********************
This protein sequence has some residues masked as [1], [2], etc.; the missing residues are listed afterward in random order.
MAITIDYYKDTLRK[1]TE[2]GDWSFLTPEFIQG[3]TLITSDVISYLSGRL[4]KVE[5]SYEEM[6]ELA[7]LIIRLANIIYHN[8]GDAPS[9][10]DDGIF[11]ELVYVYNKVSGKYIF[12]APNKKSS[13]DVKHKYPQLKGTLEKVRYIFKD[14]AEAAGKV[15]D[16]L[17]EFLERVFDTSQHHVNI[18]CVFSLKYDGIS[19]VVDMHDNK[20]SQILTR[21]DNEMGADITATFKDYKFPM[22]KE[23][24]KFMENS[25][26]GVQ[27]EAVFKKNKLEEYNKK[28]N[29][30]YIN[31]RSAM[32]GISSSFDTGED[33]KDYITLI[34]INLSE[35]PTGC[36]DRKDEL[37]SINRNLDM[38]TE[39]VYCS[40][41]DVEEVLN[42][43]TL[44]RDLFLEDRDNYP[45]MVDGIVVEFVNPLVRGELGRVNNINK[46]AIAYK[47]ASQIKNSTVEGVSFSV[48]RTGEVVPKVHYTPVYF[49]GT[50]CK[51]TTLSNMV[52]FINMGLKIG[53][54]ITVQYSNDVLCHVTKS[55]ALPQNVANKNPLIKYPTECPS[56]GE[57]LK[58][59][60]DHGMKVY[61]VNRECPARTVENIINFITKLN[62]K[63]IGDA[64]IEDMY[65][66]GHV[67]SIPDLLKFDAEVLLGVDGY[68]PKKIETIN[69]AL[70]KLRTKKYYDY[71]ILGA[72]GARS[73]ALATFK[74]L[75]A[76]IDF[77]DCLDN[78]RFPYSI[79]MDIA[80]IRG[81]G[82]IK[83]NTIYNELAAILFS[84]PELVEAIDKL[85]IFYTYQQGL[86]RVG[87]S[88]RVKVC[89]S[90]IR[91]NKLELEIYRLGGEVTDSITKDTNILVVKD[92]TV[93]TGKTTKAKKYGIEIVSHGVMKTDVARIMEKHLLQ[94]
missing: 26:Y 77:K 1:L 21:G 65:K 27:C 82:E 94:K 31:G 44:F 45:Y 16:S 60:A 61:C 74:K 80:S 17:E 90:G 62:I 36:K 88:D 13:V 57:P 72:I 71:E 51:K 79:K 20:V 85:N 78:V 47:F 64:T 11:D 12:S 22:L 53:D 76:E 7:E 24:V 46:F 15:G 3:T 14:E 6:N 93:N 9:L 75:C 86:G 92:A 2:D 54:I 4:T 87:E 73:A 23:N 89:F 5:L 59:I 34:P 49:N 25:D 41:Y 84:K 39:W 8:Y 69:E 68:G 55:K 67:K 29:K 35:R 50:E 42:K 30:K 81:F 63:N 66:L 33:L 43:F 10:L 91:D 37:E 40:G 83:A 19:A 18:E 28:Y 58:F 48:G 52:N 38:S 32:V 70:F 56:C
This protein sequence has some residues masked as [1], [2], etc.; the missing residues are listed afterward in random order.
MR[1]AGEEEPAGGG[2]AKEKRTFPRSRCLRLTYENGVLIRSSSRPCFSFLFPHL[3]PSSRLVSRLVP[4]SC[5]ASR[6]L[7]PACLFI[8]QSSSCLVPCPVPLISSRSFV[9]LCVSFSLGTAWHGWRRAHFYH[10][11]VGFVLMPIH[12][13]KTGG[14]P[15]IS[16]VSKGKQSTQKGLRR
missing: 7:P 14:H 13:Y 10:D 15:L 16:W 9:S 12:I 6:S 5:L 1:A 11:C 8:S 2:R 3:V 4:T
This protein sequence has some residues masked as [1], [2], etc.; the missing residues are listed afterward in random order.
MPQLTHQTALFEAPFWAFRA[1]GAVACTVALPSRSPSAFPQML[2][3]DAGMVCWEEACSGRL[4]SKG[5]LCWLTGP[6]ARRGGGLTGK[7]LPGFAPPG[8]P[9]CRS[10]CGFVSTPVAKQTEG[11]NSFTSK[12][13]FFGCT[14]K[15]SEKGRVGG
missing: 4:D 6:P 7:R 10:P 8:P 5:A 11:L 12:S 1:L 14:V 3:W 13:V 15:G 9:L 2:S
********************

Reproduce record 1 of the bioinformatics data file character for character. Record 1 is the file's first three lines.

This protein sequence has some residues masked as [1], [2], etc.; the missing residues are listed afterward in random order.
MAITIDYYKDTLRK[1]TE[2]GDWSFLTPEFIQG[3]TLITSDVISYLSGRL[4]KVE[5]SYEEM[6]ELA[7]LIIRLANIIYHN[8]GDAPS[9][10]DDGIF[11]ELVYVYNKVSGKYIF[12]APNKKSS[13]DVKHKYPQLKGTLEKVRYIFKD[14]AEAAGKV[15]D[16]L[17]EFLERVFDTSQHHVNI[18]CVFSLKYDGIS[19]VVDMHDNK[20]SQILTR[21]DNEMGADITATFKDYKFPM[22]KE[23][24]KFMENS[25][26]GVQ[27]EAVFKKNKLEEYNKK[28]N[29][30]YIN[31]RSAM[32]GISSSFDTGED[33]KDYITLI[34]INLSE[35]PTGC[36]DRKDEL[37]SINRNLDM[38]TE[39]VYCS[40][41]DVEEVLN[42][43]TL[44]RDLFLEDRDNYP[45]MVDGIVVEFVNPLVRGELGRVNNINK[46]AIAYK[47]ASQIKNSTVEGVSFSV[48]RTGEVVPKVHYTPVYF[49]GT[50]CK[51]TTLSNMV[52]FINMGLKIG[53][54]ITVQYSNDVLCHVTKS[55]ALPQNVANKNPLIKYPTECPS[56]GE[57]LK[58][59][60]DHGMKVY[61]VNRECPARTVENIINFITKLN[62]K[63]IGDA[64]IEDMY[65][66]GHV[67]SIPDLLKFDAEVLLGVDGY[68]PKKIETIN[69]AL[70]KLRTKKYYDY[71]ILGA[72]GARS[73]ALATFK[74]L[75]A[76]IDF[77]DCLDN[78]RFPYSI[79]MDIA[80]IRG[81]G[82]IK[83]NTIYNELAAILFS[84]PELVEAIDKL[85]IFYTYQQGL[86]RVG[87]S[88]RVKVC[89]S[90]IR[91]NKLELEIYRLGGEVTDSITKDTNILVVKD[92]TV[93]TGKTTKAKKYGIEIVSHGVMKTDVARIMEKHLLQ[94]
missing: 26:Y 77:K 1:L 21:G 65:K 27:C 82:E 94:K 31:G 44:F 45:Y 16:S 60:A 61:C 74:K 80:S 17:E 90:G 62:I 36:K 88:D 13:V 57:P 72:I 71:E 51:K 79:K 20:V 85:N 78:V 47:F 64:T 11:D 12:S 22:L 53:D 76:E 7:E 24:V 46:F 15:G 3:T 14:E 6:N 93:N 9:L 75:C 86:G 92:A 2:D 54:I 4:T 87:E 73:A 23:N 89:F 5:L 59:I 34:P 49:N 25:D 41:Y 84:K 39:W 8:Y 69:E 68:G 55:K 67:K 29:K 35:R 50:E 42:K 30:K 81:F 63:N 66:L 33:L 43:F 10:L 91:D 37:E 40:G 83:A 19:A 18:E 28:Y 58:F 48:G 52:N 38:S 32:V 70:F 56:C